ANN ARBOR, Mich. (January 9, 2013) – NSF International, an independent global organization that writes standards, and tests and certifies products for the water, food, health sciences and consumer goods industries, has published the first in a series of American National Standards for Ground-Source Geothermal Piping Systems – NSF/ANSI 358-1. This new standard, which will be referenced in the 2015 International Mechanical Code, provides engineers, regulators and users assurance that certified geothermal products meet minimum performance and safety requirements, reducing potential liability, and increasing confidence and product acceptance in the marketplace.
Geothermal heat pump systems provide heating or cooling by moving heat, rather than by creating heat such as conventional systems like furnaces do. While conventional heating systems rely on outdoor temperatures that may often vary, underground temperatures remain relatively constant; hence geothermal systems can produce the desired heating and cooling temperature year round.
Geothermal piping systems have gained popularity in recent years for residential and commercial building applications for their innumerable benefits such as low operating costs and environmental impact, long-term durability and ease of retrofitting. The International Ground Source Heat Pump Association (IGSHPA) reports that geothermal heating systems can reduce energy consumption by 20-50 percent and last up to 50 years.*
To help support the acceptance of this technology, NSF International worked with expert engineers, piping manufacturers, and academic and regulatory representatives to develop the consensus-based standard. NSF/ANSI 358-1: Polyethylene Pipe and Fittings for Water-Based Ground-Source “Geothermal” Heat Pump Systems establishes minimum physical and performance requirements for geothermal piping system components, including long-term strength and quality control requirements that are key to ensuring product performance in the field. Additionally, the standard incorporates key requirements from standards developed by the American Society for Testing and Materials (ASTM), Canadian Standards Association (CSA), and the American Water Works Association (AWWA).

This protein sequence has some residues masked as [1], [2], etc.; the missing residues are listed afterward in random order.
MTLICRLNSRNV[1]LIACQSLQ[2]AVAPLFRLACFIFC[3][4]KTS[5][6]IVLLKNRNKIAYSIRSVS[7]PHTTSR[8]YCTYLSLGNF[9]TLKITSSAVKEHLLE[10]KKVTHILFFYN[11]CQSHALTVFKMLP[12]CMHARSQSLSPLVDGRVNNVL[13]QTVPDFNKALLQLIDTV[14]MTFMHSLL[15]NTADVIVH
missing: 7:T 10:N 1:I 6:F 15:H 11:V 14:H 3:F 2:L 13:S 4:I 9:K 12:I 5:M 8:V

“This new NSF American National Standard helps manufacturers and regulators and provides a credible, science-based foundation for the expanding geothermal pipe industry to gain acceptance in the marketplace,” said Nasrin Kashefi, General Manager of NSF International’s Plumbing programs. “Manufacturers that earn certification to NSF/ANSI Standard 358-1 will help increase confidence and product acceptance by ensuring geothermal pipe complies with all of the standard’s requirements.”
“Having a consensus-based standard developed by an independent third party is essential for the continued growth and acceptance of geothermal technology by local regulatory officials. As we have seen this industry grow, so has the awareness level by local officials who look to organizations like NSF International for verification of compliance of the various system components. This new standard should help the industry gain credibility within the appropriate model codes and should prove to be a good blue-print for other materials for similar use as this technology matures,” said Allan Skouby at GeoPro, Inc. who has nearly 30 years of experience in geothermal technology.
To learn more about NSF International testing and certification services for water treatment and distribution products, contact firstname.lastname@example.org or visit NSF’s water programs web page. You can also email email@example.com, firstname.lastname@example.org, email@example.com and firstname.lastname@example.org (China) for additional information.
* Source: The International Ground Source Heat Pump Association (IGSHPA) http://www.igshpa.okstate.edu/geothermal/residential.htm